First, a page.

This is a flashback for sure! My wife just handed me this watercolor and ink cartoon from a box in our closet. The other cartoons in there were from 2008, so this one is probably from then as well. I’m still asking this question, by the way.
When the preacher gets done and invites people up to the front for prayer it is nevera good thing for your daughter to look at you, smiling, and tell you that you should go get prayer.
That happened today. At Springhouse Worship & Arts Center, Barbie Loflin, one of the pastors, was preaching on being judgmental.
The Holy Spirit My daughter convicted me – non-judgmentally, of course. Because I do judge. I do judge a lot and I know it.
What I didn’t know was why I judged, which is something that Barbie explained well. In her words:
I was asking God what I was going to teach on and I heard Him answer, “Who do you say I am?”
According to Barbie, we think judge because we think we are better than others but in reality we judge because we don’t know who Christ is and who we are in Christ.
If we judge we:
- are insecure
- are non-discerning
- need a fresh filling of the Holy Spirit
- really are better than everyone else
I am all three of those. (That last one makes me feel a little better, even if possibly not true.) I do need a revelation of Christ and a revelation of who I am in Him. I need a dose of reality to strip away my perceived superiority.
It hit home when Barbie said that judging is actually a counterfeit of discernment. Being a know-it-all I want to be right, but when I judge I am actually being wrong, whether I’m accurate or not.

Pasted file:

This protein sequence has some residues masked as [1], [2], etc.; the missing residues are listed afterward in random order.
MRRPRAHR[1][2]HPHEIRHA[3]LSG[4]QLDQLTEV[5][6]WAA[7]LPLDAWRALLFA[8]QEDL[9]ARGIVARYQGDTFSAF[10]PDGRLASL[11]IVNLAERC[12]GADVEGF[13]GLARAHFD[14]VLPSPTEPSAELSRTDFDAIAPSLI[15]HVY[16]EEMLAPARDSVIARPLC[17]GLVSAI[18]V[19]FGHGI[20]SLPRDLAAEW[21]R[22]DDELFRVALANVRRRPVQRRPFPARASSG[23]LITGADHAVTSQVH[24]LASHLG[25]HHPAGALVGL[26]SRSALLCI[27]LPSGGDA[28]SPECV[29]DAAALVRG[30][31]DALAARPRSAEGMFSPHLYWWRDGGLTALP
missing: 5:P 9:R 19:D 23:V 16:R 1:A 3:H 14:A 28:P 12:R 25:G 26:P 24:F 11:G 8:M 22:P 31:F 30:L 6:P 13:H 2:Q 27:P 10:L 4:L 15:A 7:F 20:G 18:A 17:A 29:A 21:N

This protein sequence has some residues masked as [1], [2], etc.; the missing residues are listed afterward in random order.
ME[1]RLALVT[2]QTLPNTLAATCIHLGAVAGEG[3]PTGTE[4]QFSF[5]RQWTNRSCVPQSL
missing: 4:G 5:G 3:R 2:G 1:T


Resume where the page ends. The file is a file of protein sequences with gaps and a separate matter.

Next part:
I want to be discerning. I want to see people as God’s sons and daughters. I need empathy. I need a soft heart.
And sometimes I just don’t have one anymore.
Keith Green expressed how I feel best:
My eyes are dry
My faith is old
My heart is hard
My prayers are cold
And I know how I ought to be
Alive to You and dead to me
But what can be done
For an old heart like mine
Soften it up
With oil and wine
The oil is You, Your Spirit of love
Please wash me anew
With the wine of Your Blood
So I went up and prayed. Because my daughter called me on it and because I knew I needed to change. All I could think of, all I could pray was, “I repent and I want a soft heart.”
Know what I mean?
I’m sure you’ve noticed that at funerals the deceased was only good things like loving, funny, generous, caring, always been there for everyone, and so on. Prior to their death, however, I wonder how many times they were told these things. And because I’m narcisistic, I wonder how many people think these things of me. Now, I mean, before I die.
Then I come across passages like Philemon 1:4-7, where Paul is thanking God for three fellow Christians and I wonder if anyone thanks God for me. Have you ever wondered that yourself?
Does anyone thank God for you?
Here’s the deal: I think you gotta have a lot going for you to have someone thank God for you. First, you got to have a friend who is actually a good enough Christian to actually think about praying for someone other than themselves (and the new car they want, and so on.) Next, you got to live a life where your friend just can’t stop themselves – they just have to thank God for you.
Assuming you have such a friend, have you considered whether or not you live a life where people actually want to thank God for you? I am tonight and I’m pretty sure I don’t like the answer.
I know my wife sometimes thanks God for me. Without me, who would teach her longsuffering and patience? I also get to count my kids as a “yes” too since I’m their boss and I can totally boss them to thank God for me. Friends and people I know, though? I’m much less sure.